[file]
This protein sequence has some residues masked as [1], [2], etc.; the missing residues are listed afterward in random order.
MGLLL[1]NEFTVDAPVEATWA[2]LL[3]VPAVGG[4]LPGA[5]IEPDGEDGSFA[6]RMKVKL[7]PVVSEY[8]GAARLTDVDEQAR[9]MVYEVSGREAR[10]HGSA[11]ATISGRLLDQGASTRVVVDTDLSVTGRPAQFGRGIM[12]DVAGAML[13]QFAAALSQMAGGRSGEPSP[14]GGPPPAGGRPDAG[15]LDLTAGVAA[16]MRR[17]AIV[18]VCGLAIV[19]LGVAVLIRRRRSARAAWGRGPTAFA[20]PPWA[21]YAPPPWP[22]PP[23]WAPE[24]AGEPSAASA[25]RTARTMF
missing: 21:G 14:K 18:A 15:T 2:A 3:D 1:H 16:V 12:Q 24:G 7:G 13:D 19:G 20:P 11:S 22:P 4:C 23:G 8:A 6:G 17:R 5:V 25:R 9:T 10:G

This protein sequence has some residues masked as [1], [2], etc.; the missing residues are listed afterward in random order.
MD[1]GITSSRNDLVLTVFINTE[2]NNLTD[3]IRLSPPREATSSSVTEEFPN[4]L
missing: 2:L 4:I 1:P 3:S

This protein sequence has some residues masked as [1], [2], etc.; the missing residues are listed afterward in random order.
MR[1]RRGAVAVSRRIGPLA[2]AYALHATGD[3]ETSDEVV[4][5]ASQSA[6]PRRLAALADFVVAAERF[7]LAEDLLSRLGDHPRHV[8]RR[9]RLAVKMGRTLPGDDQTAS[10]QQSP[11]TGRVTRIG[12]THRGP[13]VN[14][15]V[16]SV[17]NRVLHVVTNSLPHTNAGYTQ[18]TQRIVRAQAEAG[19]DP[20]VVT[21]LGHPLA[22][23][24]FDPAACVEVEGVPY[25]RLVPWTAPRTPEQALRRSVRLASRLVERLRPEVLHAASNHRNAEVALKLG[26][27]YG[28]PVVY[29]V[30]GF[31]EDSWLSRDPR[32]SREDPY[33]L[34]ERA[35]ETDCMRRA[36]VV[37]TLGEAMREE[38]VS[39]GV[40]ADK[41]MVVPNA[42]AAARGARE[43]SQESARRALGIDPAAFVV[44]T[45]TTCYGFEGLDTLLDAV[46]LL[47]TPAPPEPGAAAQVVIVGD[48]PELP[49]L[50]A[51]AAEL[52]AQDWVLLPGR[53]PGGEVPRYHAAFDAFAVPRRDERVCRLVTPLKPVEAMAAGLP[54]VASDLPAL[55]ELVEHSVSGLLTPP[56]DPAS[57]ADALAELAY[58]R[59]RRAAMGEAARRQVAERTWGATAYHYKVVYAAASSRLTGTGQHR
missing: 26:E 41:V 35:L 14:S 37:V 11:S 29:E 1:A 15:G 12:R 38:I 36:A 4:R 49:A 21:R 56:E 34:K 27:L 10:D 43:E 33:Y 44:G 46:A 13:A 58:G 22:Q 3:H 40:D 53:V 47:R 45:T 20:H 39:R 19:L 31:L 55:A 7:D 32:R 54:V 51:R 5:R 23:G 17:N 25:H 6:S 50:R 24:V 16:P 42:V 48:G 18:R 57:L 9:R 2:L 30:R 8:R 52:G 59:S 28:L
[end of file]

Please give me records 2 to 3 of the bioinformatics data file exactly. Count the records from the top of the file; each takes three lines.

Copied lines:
This protein sequence has some residues masked as [1], [2], etc.; the missing residues are listed afterward in random order.
MD[1]GITSSRNDLVLTVFINTE[2]NNLTD[3]IRLSPPREATSSSVTEEFPN[4]L
missing: 2:L 4:I 1:P 3:S

This protein sequence has some residues masked as [1], [2], etc.; the missing residues are listed afterward in random order.
MR[1]RRGAVAVSRRIGPLA[2]AYALHATGD[3]ETSDEVV[4][5]ASQSA[6]PRRLAALADFVVAAERF[7]LAEDLLSRLGDHPRHV[8]RR[9]RLAVKMGRTLPGDDQTAS[10]QQSP[11]TGRVTRIG[12]THRGP[13]VN[14][15]V[16]SV[17]NRVLHVVTNSLPHTNAGYTQ[18]TQRIVRAQAEAG[19]DP[20]VVT[21]LGHPLA[22][23][24]FDPAACVEVEGVPY[25]RLVPWTAPRTPEQALRRSVRLASRLVERLRPEVLHAASNHRNAEVALKLG[26][27]YG[28]PVVY[29]V[30]GF[31]EDSWLSRDPR[32]SREDPY[33]L[34]ERA[35]ETDCMRRA[36]VV[37]TLGEAMREE[38]VS[39]GV[40]ADK[41]MVVPNA[42]AAARGARE[43]SQESARRALGIDPAAFVV[44]T[45]TTCYGFEGLDTLLDAV[46]LL[47]TPAPPEPGAAAQVVIVGD[48]PELP[49]L[50]A[51]AAEL[52]AQDWVLLPGR[53]PGGEVPRYHAAFDAFAVPRRDERVCRLVTPLKPVEAMAAGLP[54]VASDLPAL[55]ELVEHSVSGLLTPP[56]DPAS[57]ADALAELAY[58]R[59]RRAAMGEAARRQVAERTWGATAYHYKVVYAAASSRLTGTGQHR
missing: 26:E 41:V 35:L 14:S 37:V 11:S 29:E 1:A 15:G 12:R 38:I 36:A 4:R 49:A 21:R 56:E 34:K 27:L 10:D 43:E 33:Y 44:G 46:A 13:A 58:G 22:Q 3:H 40:D 53:V 47:R 45:T 20:H 39:R 19:L 31:L 55:A 7:D 32:R 54:V 51:R 5:R 23:G 17:N 25:H 6:S 50:R 24:V 16:P 42:V 48:G 18:R 57:L 9:R 2:L 30:R 8:R 52:G 59:S 28:L